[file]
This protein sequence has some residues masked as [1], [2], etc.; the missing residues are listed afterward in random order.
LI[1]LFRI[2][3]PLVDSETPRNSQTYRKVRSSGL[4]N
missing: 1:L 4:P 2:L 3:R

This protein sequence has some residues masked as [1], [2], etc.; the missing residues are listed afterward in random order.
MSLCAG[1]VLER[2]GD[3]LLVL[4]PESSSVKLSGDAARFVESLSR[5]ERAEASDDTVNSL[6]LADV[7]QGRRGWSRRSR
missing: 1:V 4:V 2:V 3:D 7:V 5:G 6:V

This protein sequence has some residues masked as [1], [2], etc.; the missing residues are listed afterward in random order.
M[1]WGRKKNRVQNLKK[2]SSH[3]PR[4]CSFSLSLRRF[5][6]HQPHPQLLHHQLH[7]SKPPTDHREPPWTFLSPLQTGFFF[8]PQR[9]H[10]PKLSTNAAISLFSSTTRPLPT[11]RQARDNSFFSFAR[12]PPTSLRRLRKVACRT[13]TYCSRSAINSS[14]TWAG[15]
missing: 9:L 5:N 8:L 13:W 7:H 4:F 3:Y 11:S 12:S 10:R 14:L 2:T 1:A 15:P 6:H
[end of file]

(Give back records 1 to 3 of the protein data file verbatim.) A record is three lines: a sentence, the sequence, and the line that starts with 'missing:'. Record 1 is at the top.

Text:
This protein sequence has some residues masked as [1], [2], etc.; the missing residues are listed afterward in random order.
LI[1]LFRI[2][3]PLVDSETPRNSQTYRKVRSSGL[4]N
missing: 1:L 4:P 2:L 3:R

This protein sequence has some residues masked as [1], [2], etc.; the missing residues are listed afterward in random order.
MSLCAG[1]VLER[2]GD[3]LLVL[4]PESSSVKLSGDAARFVESLSR[5]ERAEASDDTVNSL[6]LADV[7]QGRRGWSRRSR
missing: 1:V 4:V 2:V 3:D 7:V 5:G 6:V

This protein sequence has some residues masked as [1], [2], etc.; the missing residues are listed afterward in random order.
M[1]WGRKKNRVQNLKK[2]SSH[3]PR[4]CSFSLSLRRF[5][6]HQPHPQLLHHQLH[7]SKPPTDHREPPWTFLSPLQTGFFF[8]PQR[9]H[10]PKLSTNAAISLFSSTTRPLPT[11]RQARDNSFFSFAR[12]PPTSLRRLRKVACRT[13]TYCSRSAINSS[14]TWAG[15]
missing: 9:L 5:N 8:L 13:W 7:H 4:F 3:Y 11:S 12:S 10:R 14:L 2:T 1:A 15:P 6:H